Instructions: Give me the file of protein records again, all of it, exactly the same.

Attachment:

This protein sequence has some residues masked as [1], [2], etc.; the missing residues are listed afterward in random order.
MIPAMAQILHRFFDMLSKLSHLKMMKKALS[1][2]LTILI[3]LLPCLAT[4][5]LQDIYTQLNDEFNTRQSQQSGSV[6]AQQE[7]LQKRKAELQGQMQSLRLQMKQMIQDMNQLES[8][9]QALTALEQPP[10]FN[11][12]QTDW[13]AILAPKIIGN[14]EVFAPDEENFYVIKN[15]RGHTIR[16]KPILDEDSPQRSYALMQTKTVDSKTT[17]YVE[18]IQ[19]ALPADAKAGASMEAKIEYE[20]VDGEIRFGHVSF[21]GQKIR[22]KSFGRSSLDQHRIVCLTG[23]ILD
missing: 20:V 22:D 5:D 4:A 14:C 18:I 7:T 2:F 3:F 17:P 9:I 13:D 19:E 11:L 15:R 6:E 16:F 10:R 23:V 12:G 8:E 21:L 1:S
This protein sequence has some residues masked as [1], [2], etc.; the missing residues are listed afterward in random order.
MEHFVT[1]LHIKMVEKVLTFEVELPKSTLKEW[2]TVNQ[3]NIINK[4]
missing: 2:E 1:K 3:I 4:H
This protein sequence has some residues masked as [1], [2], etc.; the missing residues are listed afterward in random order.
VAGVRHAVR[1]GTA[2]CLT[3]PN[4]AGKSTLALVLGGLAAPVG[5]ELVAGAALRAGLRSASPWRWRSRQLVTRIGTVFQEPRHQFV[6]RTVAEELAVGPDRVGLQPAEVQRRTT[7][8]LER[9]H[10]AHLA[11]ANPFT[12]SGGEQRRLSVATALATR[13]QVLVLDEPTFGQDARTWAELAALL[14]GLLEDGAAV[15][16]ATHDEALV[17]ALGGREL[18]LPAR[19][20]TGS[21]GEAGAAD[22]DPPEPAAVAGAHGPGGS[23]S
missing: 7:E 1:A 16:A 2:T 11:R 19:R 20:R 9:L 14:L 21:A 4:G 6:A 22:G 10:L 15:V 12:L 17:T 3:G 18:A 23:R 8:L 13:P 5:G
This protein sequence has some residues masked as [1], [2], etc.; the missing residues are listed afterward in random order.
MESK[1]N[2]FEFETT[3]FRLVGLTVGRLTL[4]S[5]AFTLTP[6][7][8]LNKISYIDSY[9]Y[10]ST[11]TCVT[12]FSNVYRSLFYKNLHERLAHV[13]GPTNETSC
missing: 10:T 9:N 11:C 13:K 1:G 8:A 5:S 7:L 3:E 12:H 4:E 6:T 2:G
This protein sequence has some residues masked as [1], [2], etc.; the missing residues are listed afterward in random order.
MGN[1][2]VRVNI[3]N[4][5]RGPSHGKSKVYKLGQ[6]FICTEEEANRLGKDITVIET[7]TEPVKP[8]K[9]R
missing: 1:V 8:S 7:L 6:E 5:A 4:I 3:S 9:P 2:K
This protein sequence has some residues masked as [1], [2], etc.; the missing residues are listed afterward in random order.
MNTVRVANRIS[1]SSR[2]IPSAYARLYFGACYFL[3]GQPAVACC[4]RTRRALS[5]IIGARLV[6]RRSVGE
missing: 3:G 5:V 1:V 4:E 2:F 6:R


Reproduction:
This protein sequence has some residues masked as [1], [2], etc.; the missing residues are listed afterward in random order.
MIPAMAQILHRFFDMLSKLSHLKMMKKALS[1][2]LTILI[3]LLPCLAT[4][5]LQDIYTQLNDEFNTRQSQQSGSV[6]AQQE[7]LQKRKAELQGQMQSLRLQMKQMIQDMNQLES[8][9]QALTALEQPP[10]FN[11][12]QTDW[13]AILAPKIIGN[14]EVFAPDEENFYVIKN[15]RGHTIR[16]KPILDEDSPQRSYALMQTKTVDSKTT[17]YVE[18]IQ[19]ALPADAKAGASMEAKIEYE[20]VDGEIRFGHVSF[21]GQKIR[22]KSFGRSSLDQHRIVCLTG[23]ILD
missing: 20:V 22:D 5:D 4:A 14:C 18:I 7:T 2:F 3:F 17:P 9:I 13:D 19:E 11:L 15:R 6:E 16:F 10:R 23:V 12:G 8:E 21:L 1:S
This protein sequence has some residues masked as [1], [2], etc.; the missing residues are listed afterward in random order.
MEHFVT[1]LHIKMVEKVLTFEVELPKSTLKEW[2]TVNQ[3]NIINK[4]
missing: 2:E 1:K 3:I 4:H
This protein sequence has some residues masked as [1], [2], etc.; the missing residues are listed afterward in random order.
VAGVRHAVR[1]GTA[2]CLT[3]PN[4]AGKSTLALVLGGLAAPVG[5]ELVAGAALRAGLRSASPWRWRSRQLVTRIGTVFQEPRHQFV[6]RTVAEELAVGPDRVGLQPAEVQRRTT[7][8]LER[9]H[10]AHLA[11]ANPFT[12]SGGEQRRLSVATALATR[13]QVLVLDEPTFGQDARTWAELAALL[14]GLLEDGAAV[15][16]ATHDEALV[17]ALGGREL[18]LPAR[19][20]TGS[21]GEAGAAD[22]DPPEPAAVAGAHGPGGS[23]S
missing: 7:E 1:A 16:A 2:T 11:R 19:R 20:R 9:L 14:L 21:A 4:G 6:A 22:G 10:L 15:V 12:L 17:T 3:G 18:A 23:R 8:L 13:P 5:G
This protein sequence has some residues masked as [1], [2], etc.; the missing residues are listed afterward in random order.
MESK[1]N[2]FEFETT[3]FRLVGLTVGRLTL[4]S[5]AFTLTP[6][7][8]LNKISYIDSY[9]Y[10]ST[11]TCVT[12]FSNVYRSLFYKNLHERLAHV[13]GPTNETSC
missing: 10:T 9:N 11:C 13:K 1:G 8:A 5:S 7:L 3:E 12:H 4:E 6:T 2:G
This protein sequence has some residues masked as [1], [2], etc.; the missing residues are listed afterward in random order.
MGN[1][2]VRVNI[3]N[4][5]RGPSHGKSKVYKLGQ[6]FICTEEEANRLGKDITVIET[7]TEPVKP[8]K[9]R
missing: 1:V 8:S 7:L 6:E 5:A 4:I 3:S 9:P 2:K
This protein sequence has some residues masked as [1], [2], etc.; the missing residues are listed afterward in random order.
MNTVRVANRIS[1]SSR[2]IPSAYARLYFGACYFL[3]GQPAVACC[4]RTRRALS[5]IIGARLV[6]RRSVGE
missing: 3:G 5:V 1:V 4:E 2:F 6:R